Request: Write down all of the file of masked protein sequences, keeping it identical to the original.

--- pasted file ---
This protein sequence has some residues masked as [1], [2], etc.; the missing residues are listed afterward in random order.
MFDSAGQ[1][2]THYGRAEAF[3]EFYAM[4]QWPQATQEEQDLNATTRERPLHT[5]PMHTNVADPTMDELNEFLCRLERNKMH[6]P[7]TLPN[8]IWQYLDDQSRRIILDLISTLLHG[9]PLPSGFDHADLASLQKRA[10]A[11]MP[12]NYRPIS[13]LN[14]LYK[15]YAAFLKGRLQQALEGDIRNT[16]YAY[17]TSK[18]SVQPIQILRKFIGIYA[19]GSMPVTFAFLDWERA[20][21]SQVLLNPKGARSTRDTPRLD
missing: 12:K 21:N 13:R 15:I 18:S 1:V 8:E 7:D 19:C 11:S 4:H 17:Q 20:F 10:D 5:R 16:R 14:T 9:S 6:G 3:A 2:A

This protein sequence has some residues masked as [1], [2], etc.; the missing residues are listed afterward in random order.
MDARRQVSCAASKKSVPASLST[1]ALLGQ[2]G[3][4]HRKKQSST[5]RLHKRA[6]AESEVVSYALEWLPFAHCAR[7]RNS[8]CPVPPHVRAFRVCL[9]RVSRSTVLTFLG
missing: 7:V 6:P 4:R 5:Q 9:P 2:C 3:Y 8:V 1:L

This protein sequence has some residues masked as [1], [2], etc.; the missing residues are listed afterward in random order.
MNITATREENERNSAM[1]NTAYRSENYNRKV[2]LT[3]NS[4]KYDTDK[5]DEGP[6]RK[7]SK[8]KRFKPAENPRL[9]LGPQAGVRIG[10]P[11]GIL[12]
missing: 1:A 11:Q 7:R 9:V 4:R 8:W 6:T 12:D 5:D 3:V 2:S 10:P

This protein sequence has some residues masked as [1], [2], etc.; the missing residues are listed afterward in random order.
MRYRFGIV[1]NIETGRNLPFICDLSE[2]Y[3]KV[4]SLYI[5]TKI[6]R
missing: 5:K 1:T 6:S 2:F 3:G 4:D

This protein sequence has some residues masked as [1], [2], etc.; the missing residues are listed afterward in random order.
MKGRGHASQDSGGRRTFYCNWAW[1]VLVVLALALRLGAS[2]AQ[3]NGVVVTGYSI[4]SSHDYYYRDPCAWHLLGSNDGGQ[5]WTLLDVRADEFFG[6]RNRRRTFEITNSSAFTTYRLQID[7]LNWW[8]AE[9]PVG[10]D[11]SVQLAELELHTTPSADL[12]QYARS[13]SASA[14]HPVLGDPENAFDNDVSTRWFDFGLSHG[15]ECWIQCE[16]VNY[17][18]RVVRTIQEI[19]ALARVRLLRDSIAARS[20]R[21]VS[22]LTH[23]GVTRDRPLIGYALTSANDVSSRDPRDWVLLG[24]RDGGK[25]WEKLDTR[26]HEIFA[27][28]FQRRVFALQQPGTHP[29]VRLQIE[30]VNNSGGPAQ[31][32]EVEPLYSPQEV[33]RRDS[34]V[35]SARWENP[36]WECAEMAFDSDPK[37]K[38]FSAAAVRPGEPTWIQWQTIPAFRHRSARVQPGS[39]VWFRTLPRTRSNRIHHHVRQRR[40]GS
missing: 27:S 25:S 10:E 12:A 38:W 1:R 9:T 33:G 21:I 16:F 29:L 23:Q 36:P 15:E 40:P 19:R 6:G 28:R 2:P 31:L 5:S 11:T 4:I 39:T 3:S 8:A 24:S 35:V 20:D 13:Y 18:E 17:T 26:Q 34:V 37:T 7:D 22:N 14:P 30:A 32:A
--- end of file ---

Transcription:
This protein sequence has some residues masked as [1], [2], etc.; the missing residues are listed afterward in random order.
MFDSAGQ[1][2]THYGRAEAF[3]EFYAM[4]QWPQATQEEQDLNATTRERPLHT[5]PMHTNVADPTMDELNEFLCRLERNKMH[6]P[7]TLPN[8]IWQYLDDQSRRIILDLISTLLHG[9]PLPSGFDHADLASLQKRA[10]A[11]MP[12]NYRPIS[13]LN[14]LYK[15]YAAFLKGRLQQALEGDIRNT[16]YAY[17]TSK[18]SVQPIQILRKFIGIYA[19]GSMPVTFAFLDWERA[20][21]SQVLLNPKGARSTRDTPRLD
missing: 12:K 21:N 13:R 15:I 18:S 1:V 8:E 7:D 19:C 11:S 4:H 17:Q 20:F 10:D 5:R 16:R 14:T 9:S 6:G 3:A 2:A

This protein sequence has some residues masked as [1], [2], etc.; the missing residues are listed afterward in random order.
MDARRQVSCAASKKSVPASLST[1]ALLGQ[2]G[3][4]HRKKQSST[5]RLHKRA[6]AESEVVSYALEWLPFAHCAR[7]RNS[8]CPVPPHVRAFRVCL[9]RVSRSTVLTFLG
missing: 7:V 6:P 4:R 5:Q 9:P 2:C 3:Y 8:V 1:L

This protein sequence has some residues masked as [1], [2], etc.; the missing residues are listed afterward in random order.
MNITATREENERNSAM[1]NTAYRSENYNRKV[2]LT[3]NS[4]KYDTDK[5]DEGP[6]RK[7]SK[8]KRFKPAENPRL[9]LGPQAGVRIG[10]P[11]GIL[12]
missing: 1:A 11:Q 7:R 9:V 4:R 8:W 6:T 12:D 5:D 3:V 2:S 10:P

This protein sequence has some residues masked as [1], [2], etc.; the missing residues are listed afterward in random order.
MRYRFGIV[1]NIETGRNLPFICDLSE[2]Y[3]KV[4]SLYI[5]TKI[6]R
missing: 5:K 1:T 6:S 2:F 3:G 4:D

This protein sequence has some residues masked as [1], [2], etc.; the missing residues are listed afterward in random order.
MKGRGHASQDSGGRRTFYCNWAW[1]VLVVLALALRLGAS[2]AQ[3]NGVVVTGYSI[4]SSHDYYYRDPCAWHLLGSNDGGQ[5]WTLLDVRADEFFG[6]RNRRRTFEITNSSAFTTYRLQID[7]LNWW[8]AE[9]PVG[10]D[11]SVQLAELELHTTPSADL[12]QYARS[13]SASA[14]HPVLGDPENAFDNDVSTRWFDFGLSHG[15]ECWIQCE[16]VNY[17][18]RVVRTIQEI[19]ALARVRLLRDSIAARS[20]R[21]VS[22]LTH[23]GVTRDRPLIGYALTSANDVSSRDPRDWVLLG[24]RDGGK[25]WEKLDTR[26]HEIFA[27][28]FQRRVFALQQPGTHP[29]VRLQIE[30]VNNSGGPAQ[31][32]EVEPLYSPQEV[33]RRDS[34]V[35]SARWENP[36]WECAEMAFDSDPK[37]K[38]FSAAAVRPGEPTWIQWQTIPAFRHRSARVQPGS[39]VWFRTLPRTRSNRIHHHVRQRR[40]GS
missing: 27:S 25:S 10:E 12:A 38:W 1:R 9:T 33:G 21:I 16:F 29:L 23:Q 36:P 15:E 40:P 19:R 6:G 28:R 2:P 31:L 5:S 11:T 4:I 39:T 3:S 8:A 24:S 35:V 20:D 13:Y 18:E 17:T 26:Q 34:V 37:T 7:D 22:N 14:P 30:A 32:A